Finally, Congress passes Philippine Competition Act | Inquirer Business

Finally, Congress passes Philippine Competition Act

06:25 AM July 10, 2015

Senator Bam Aquino

After 25 years, Congress finally passed the Philippine Competition Act.

The principal author of the measure is Senator Bam Aquino, the youngest senator of the 16th Congress and a renowned social entrepreneur.


Here, he shares his thoughts on the importance of the PCA.

Q: Who should be afraid of this measure?


A: The Philippine Competition Act punishes entities that exhibit anti-competitive behaviors, cartel-like actions and abuses in dominant position.

If your business is playing fair, there is nothing to fear. What this bill will do is to protect fair and legitimate business practices and punish abuses in the market to achieve greater economic efficiency.

Q: On anti-price fixing, if a company decides to follow the price of his competitor, is that considered price fixing?

A: Price matching, where a business follows suit in the general pricing of the market, is allowed in the bill.

This is beneficial for consumers because it means that competitive pricing is among the factors in choosing the best products and services for them.

What is prohibited is price fixing, which is an agreement between the players in the market to manipulate the price of goods and services at the expense of the consumers.

Q: How will abuses via high prices be determined in different industries? For instance, branded products are typically priced premium as part of their image strategy. We also all pay for Microsoft while Linux is free.


A: Premium pricing, where certain companies position themselves as premium brands and peg their products at higher price points than the usual in the markets, is allowed in the bill.

The measure does not hinder companies from choosing their target consumer base, and positioning and pricing their products based on its brand value or the overall strategy of the company.

The bill does not allow for selected companies colluding in manipulating prices in a way that limits the choices of consumers. It also does not allow a dominant player in the market to impose barriers to entry of new and upcoming brands.  Furthermore, it penalizes other abuses that will prevent competitors to offer consumers better or cheaper alternatives in the market.

Q: Will patented proprietary features be allowed since there will be switching cost to consumers? Ink cartridges, pens, coffee pods, software, test strips are some cases.

A: Intellectual property rights of entities are protected in this measure.

These patents are generally considered as legal barriers to entries, which are protected in the Philippine Competition Act (Section 15, Abuse of Dominant Position).  It explicitly states that the right of entities to their intellectual property is not considered prohibited.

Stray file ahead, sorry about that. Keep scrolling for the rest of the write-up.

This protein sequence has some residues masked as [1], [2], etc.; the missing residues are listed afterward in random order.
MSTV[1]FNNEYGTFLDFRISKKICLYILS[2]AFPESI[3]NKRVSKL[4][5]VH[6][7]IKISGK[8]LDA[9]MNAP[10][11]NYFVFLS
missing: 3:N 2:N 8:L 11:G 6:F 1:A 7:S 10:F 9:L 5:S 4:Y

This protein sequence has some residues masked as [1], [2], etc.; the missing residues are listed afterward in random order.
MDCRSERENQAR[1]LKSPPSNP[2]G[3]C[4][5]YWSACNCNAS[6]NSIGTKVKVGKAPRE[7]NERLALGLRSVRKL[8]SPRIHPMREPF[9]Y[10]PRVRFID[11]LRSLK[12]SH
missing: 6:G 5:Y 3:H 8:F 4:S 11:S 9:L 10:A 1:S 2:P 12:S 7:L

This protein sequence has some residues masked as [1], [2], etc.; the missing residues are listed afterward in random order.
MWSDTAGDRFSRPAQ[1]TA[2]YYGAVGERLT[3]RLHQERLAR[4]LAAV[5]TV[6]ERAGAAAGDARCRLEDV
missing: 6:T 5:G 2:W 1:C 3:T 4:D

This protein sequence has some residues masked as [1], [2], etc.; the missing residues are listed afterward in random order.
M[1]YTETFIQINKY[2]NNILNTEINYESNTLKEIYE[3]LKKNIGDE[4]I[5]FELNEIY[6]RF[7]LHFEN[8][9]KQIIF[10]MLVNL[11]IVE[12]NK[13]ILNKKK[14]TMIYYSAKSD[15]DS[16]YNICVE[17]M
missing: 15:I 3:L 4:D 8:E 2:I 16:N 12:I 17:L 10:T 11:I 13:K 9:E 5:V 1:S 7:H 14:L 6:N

Q: On anti-monopoly, what is the market shares threshold before the government steps in?

A: Firstly, let me clarify that the bill does not directly prohibit the existence of monopolies. If a certain company has a big market share because of competitive price and high quality, it will not be prohibited from growing or maintaining a dominant position in the market.

On the other hand, abuse of dominant position is an anti-competitive behavior that makes use of the current size and influence of a company in the market to drive away competition.

Some of these are: setting prices below cost to drive away competition, imposing barriers to entry or other restrictions that prevent the competitors from developing in the market (found in Section 15).

In determining the threshold for dominance, the Commission shall be asked to look into various factors and not just on an entity’s market share. These factors include market share, existence of competition in the relevant market, and the presence of barriers to entry, among others (found in Chapter V, Section 27).

Anti-competitive mergers and acquisitions, moreover, are agreements between two or more companies that decide to be one entity that will impact the market negatively.

However, not all mergers and acquisitions are prohibited. Only those mergers and acquisitions that would substantially prevent, restrict, or lessen competition will be disallowed.

In any case, we’ve put a provision where the companies that are merging or in the process of acquisition should notify the Commission if their action will reach a value of a billion pesos.

The Commission then would review the transaction if it will negatively affect the market.

( Josiah Go is chair of marketing training firm Mansmith and Fielders Inc. For the complete interview as well as interviews with other thought leaders, follow his blog at

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